Anterior Cruciate Ligament

New ligament discovered in the human knee

Two knee surgeons at University Hospitals Leuven have discovered a previously unknown ligament in the human knee. This ligament appears to play an important role in patients with anterior cruciate ligament ...

Nov 05, 2013
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Helping young athletes avoid injury

(Medical Xpress)—Getting young children involved in sports and other recreational activities is a great way to keep them healthy, happy, and fit. But being active also increases a child's chances of getting ...

Oct 04, 2013
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Preventing ACL injury in a high-risk population

Effectively preventing anterior cruciate ligament injuries is a critical focus of sports medicine. ACL injuries often require surgery, followed by an extensive period of rehabilitation; there are high rates of re-injury to ...

Jul 25, 2013
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The anterior cruciate ligament (ACL) is a cruciate ligament which is one of the four major ligaments of the human knee. In the quadruped stifle (analogous to the knee), based on its anatomical position, it is referred to as the cranial cruciate ligament.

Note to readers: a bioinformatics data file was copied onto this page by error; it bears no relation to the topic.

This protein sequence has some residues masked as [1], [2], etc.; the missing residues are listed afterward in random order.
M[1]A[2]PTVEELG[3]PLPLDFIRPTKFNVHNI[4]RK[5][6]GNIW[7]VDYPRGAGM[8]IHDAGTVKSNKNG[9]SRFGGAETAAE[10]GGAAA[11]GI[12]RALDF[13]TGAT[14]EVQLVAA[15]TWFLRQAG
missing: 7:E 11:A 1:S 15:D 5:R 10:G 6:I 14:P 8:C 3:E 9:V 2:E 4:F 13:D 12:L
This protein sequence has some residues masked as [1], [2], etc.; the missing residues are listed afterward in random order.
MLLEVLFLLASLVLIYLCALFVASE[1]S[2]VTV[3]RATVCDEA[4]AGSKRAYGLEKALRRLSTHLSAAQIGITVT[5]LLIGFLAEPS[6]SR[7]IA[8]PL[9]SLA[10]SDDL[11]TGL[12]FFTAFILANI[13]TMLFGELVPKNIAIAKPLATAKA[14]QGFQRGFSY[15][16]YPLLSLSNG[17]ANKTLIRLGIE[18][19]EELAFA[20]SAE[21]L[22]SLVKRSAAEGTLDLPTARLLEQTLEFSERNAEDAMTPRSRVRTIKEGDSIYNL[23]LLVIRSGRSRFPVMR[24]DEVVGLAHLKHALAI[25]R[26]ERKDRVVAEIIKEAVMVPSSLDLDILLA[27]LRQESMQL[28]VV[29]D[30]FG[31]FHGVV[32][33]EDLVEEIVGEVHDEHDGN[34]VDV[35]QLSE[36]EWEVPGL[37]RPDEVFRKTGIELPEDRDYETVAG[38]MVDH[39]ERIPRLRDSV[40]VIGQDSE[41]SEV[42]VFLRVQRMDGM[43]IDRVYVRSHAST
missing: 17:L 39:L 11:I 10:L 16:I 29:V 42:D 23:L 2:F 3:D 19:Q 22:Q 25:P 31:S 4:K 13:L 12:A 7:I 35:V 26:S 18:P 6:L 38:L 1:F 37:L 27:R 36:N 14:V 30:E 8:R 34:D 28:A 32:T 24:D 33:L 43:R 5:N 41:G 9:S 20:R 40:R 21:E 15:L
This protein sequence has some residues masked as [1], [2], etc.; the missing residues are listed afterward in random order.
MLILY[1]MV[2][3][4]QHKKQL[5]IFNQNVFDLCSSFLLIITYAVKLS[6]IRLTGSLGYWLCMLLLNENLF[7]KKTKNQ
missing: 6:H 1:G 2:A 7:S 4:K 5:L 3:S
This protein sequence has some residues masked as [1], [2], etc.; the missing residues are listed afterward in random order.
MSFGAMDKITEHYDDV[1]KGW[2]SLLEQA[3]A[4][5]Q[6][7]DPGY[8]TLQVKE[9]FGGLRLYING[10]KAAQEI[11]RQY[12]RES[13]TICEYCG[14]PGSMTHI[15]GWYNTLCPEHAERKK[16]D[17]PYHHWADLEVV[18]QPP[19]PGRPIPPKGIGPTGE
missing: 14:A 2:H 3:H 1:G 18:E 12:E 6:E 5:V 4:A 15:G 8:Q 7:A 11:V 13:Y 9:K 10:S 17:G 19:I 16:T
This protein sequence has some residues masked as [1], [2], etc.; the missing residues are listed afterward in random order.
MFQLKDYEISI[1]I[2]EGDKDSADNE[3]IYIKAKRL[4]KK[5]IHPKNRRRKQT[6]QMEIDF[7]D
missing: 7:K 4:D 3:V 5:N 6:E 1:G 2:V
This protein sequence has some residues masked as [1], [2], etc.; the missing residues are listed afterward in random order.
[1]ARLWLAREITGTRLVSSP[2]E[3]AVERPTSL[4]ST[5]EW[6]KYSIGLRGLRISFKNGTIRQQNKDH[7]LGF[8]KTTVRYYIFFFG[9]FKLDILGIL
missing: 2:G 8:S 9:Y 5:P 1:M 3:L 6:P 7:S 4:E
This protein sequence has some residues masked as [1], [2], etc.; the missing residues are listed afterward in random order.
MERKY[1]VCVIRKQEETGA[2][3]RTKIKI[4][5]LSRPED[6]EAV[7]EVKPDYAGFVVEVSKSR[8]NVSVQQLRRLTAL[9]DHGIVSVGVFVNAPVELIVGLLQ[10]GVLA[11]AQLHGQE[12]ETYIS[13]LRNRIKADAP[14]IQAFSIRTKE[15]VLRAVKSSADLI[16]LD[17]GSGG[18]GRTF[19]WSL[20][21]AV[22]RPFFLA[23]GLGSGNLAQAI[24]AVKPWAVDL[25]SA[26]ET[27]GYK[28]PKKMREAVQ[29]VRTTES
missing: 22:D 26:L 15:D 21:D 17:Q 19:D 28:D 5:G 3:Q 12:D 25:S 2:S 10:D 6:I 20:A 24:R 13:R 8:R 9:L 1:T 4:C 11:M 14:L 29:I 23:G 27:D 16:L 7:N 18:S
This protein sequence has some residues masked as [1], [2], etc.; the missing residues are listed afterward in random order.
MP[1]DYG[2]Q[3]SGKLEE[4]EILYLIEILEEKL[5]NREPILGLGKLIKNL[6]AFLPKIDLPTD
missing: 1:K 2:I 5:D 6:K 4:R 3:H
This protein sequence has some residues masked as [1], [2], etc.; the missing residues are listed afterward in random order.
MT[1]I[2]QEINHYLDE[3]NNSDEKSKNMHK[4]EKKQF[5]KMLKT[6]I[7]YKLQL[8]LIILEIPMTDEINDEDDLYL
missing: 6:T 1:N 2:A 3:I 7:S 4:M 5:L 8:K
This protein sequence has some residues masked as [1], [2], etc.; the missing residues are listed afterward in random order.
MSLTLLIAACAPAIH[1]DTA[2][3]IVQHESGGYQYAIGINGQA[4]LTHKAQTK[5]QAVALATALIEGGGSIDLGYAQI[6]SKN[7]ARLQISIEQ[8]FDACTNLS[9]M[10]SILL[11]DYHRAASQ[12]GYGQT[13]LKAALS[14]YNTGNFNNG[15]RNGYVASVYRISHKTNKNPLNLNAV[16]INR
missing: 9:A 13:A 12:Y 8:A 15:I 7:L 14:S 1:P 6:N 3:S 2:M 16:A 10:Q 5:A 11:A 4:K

The ACL originates from deep within the notch of the distal femur. Its proximal fibers fan out along the medial wall of the lateral femoral condyle. There are two bundles of the ACL—the anteromedial and the posterolateral, named according to where the bundles insert into the tibial plateau. The ACL attaches in front of the intercondyloid eminence of the tibia, being blended with the anterior horn of the medial meniscus. These attachments allow it to resist anterior translation and medial rotation of the tibia, in relation to the femur.

This text uses material from Wikipedia licensed under CC BY-SA

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